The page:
Social movements’ right to health prospect under Marcos presidency

stopthekillings Marcos elections

The son of the Philippine dictator, Ferdinand Marcos, has won the country’s presidential election. Ferdinand “Bongbong” Marcos, Jr. has taken an unassailable lead over his closest rival, Leni Robredo, the country’s current vice president.

The return of the dead

The older Marcos plundered the country, committed blatant human rights violations, and stayed in power for more than twenty years. Thousands of people were jailed, tortured, involuntarily disappeared, and killed during his dictatorship. In 1986, a popular revolt ousted Marcos, but not after robbing the country of more than $10 billion and putting its economy in shambles.

After the dictator died in exile in 1989, the Marcos family was able to return to the Philippines and began making their way back to holding political positions. They have never admitted wrongdoings nor apologized for human rights abuses and continuously lied about their plundered wealth. The succeeding administrations have failed to hold the Marcos family accountable for their crimes against the Filipino people.

With the aid of social media platforms and an army of trolls, the Marcoses have managed to whitewash the obnoxious legacy of the Marcos dictatorship and even refashioned it as the “golden era” of the Philippines. Moreover, they have used the same platforms to conduct smear campaigns against their opponents, particularly Leni Robredo.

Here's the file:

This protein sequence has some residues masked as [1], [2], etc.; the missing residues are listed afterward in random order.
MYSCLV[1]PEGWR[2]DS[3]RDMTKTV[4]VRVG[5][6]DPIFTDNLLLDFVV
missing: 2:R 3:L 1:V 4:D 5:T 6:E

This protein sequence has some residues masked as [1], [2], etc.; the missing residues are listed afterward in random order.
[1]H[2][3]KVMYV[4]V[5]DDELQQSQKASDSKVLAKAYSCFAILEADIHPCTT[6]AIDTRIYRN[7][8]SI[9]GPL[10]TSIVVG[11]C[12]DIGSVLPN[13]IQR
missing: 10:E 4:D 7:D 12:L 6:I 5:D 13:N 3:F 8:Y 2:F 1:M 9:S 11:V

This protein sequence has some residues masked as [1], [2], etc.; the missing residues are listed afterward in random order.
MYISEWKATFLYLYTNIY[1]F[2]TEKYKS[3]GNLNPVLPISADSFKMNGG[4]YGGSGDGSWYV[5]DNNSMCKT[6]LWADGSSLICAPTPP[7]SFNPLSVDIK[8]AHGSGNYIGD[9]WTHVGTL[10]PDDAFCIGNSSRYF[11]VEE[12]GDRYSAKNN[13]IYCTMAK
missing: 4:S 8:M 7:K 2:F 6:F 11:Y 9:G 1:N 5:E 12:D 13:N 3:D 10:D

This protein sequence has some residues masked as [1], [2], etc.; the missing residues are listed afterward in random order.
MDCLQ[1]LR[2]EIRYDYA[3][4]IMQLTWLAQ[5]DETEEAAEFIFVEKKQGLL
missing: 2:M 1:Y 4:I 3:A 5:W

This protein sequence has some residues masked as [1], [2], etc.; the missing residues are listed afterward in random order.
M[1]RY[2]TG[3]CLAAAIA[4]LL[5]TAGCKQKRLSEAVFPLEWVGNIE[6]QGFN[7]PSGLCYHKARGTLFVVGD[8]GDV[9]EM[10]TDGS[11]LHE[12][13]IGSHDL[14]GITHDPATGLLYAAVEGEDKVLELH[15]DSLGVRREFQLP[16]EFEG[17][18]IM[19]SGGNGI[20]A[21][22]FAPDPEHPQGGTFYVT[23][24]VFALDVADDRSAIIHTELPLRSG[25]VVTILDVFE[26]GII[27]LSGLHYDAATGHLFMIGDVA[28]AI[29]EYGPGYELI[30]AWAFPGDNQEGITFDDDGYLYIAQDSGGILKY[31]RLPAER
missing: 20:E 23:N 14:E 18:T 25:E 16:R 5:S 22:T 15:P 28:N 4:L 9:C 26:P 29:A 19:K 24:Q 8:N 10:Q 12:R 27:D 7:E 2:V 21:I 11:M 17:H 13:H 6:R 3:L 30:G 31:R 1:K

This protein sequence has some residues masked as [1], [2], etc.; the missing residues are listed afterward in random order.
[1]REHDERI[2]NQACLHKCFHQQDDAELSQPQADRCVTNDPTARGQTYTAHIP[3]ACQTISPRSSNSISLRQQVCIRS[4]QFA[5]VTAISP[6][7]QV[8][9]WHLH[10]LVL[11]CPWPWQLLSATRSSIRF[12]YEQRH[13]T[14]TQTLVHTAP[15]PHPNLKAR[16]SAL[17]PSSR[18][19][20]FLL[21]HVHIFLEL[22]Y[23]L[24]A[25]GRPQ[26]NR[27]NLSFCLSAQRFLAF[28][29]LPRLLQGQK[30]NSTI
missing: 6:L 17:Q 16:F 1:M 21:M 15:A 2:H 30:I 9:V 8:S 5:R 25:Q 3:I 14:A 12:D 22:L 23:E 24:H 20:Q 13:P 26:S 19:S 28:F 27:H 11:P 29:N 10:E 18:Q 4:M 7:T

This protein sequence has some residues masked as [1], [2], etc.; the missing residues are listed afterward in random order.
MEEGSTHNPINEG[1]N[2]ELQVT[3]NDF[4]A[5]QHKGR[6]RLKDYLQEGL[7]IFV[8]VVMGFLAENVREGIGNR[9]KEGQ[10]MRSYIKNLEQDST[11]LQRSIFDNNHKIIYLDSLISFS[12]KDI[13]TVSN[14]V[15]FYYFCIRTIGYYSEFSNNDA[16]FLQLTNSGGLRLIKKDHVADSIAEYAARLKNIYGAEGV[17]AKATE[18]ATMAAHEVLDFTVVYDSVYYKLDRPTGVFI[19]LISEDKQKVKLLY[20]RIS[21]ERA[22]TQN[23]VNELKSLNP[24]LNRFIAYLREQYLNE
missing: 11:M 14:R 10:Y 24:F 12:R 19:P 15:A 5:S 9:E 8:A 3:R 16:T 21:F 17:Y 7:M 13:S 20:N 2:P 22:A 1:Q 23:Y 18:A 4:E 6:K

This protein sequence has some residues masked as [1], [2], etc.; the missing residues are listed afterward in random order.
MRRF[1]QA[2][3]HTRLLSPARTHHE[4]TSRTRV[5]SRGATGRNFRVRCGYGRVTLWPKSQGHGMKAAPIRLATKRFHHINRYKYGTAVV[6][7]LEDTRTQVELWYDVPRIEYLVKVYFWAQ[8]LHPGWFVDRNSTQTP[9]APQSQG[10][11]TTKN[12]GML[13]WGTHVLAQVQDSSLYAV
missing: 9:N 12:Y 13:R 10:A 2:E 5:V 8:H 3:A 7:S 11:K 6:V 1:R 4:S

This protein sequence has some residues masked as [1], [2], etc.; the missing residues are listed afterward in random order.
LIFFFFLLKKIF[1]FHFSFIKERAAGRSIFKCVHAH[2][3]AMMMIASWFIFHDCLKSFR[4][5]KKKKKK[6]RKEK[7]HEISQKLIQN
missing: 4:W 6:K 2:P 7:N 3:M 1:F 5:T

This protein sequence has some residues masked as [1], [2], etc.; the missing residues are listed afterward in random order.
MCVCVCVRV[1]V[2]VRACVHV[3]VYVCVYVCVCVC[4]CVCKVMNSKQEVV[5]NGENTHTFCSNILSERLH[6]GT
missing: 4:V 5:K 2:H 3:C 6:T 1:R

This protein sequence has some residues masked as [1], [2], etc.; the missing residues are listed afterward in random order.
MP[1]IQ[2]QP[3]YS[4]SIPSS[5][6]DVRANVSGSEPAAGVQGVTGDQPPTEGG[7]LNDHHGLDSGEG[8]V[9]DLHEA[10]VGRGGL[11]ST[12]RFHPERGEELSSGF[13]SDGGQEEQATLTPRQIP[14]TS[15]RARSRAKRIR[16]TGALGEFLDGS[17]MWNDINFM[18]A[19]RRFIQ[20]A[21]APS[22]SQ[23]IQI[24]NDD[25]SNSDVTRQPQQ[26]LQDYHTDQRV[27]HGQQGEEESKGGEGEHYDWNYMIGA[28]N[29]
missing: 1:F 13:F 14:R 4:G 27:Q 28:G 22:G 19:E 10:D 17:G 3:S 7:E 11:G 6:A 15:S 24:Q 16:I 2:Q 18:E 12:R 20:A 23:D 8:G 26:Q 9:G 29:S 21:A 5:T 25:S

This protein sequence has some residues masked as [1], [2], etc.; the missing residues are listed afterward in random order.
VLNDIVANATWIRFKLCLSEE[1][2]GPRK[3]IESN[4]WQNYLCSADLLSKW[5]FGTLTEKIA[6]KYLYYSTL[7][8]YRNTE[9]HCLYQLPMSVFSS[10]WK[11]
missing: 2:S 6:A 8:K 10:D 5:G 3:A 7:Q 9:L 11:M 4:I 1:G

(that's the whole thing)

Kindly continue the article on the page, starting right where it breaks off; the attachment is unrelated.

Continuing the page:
To some political analysts, many Filipinos have supported Marcos because of their growing disillusionment with the prevailing liberal democracy after the Marcos’ ouster for failing to bring real change to the country. Poverty is still widespread, corruption in the government has worsened, and the rich-poor divide has widened, with the country having one of the worst cases of income inequality in the world. Marcos has capitalized on people’s sentiment about being victims of the prevailing system by creating a narrative that his family is also a victim of an “elite” conspiracy.

The progressive social movements have supported Robredo’s candidacy in a bid to thwart the return of the Marcoses to power. Apart from it, Robredo’s socioeconomic plans resonate with their advocacies on various issues such as promoting people’s right to health, defending human rights and the environment, genuine agrarian reform, ending labor contractualization, and promoting a rights-based pandemic response, among others.

As of this writing, protests against Marcos’ looming victory are mounting up as various groups have denounced alleged fraud and irregularities that marred the electoral exercise.

Right to health under attack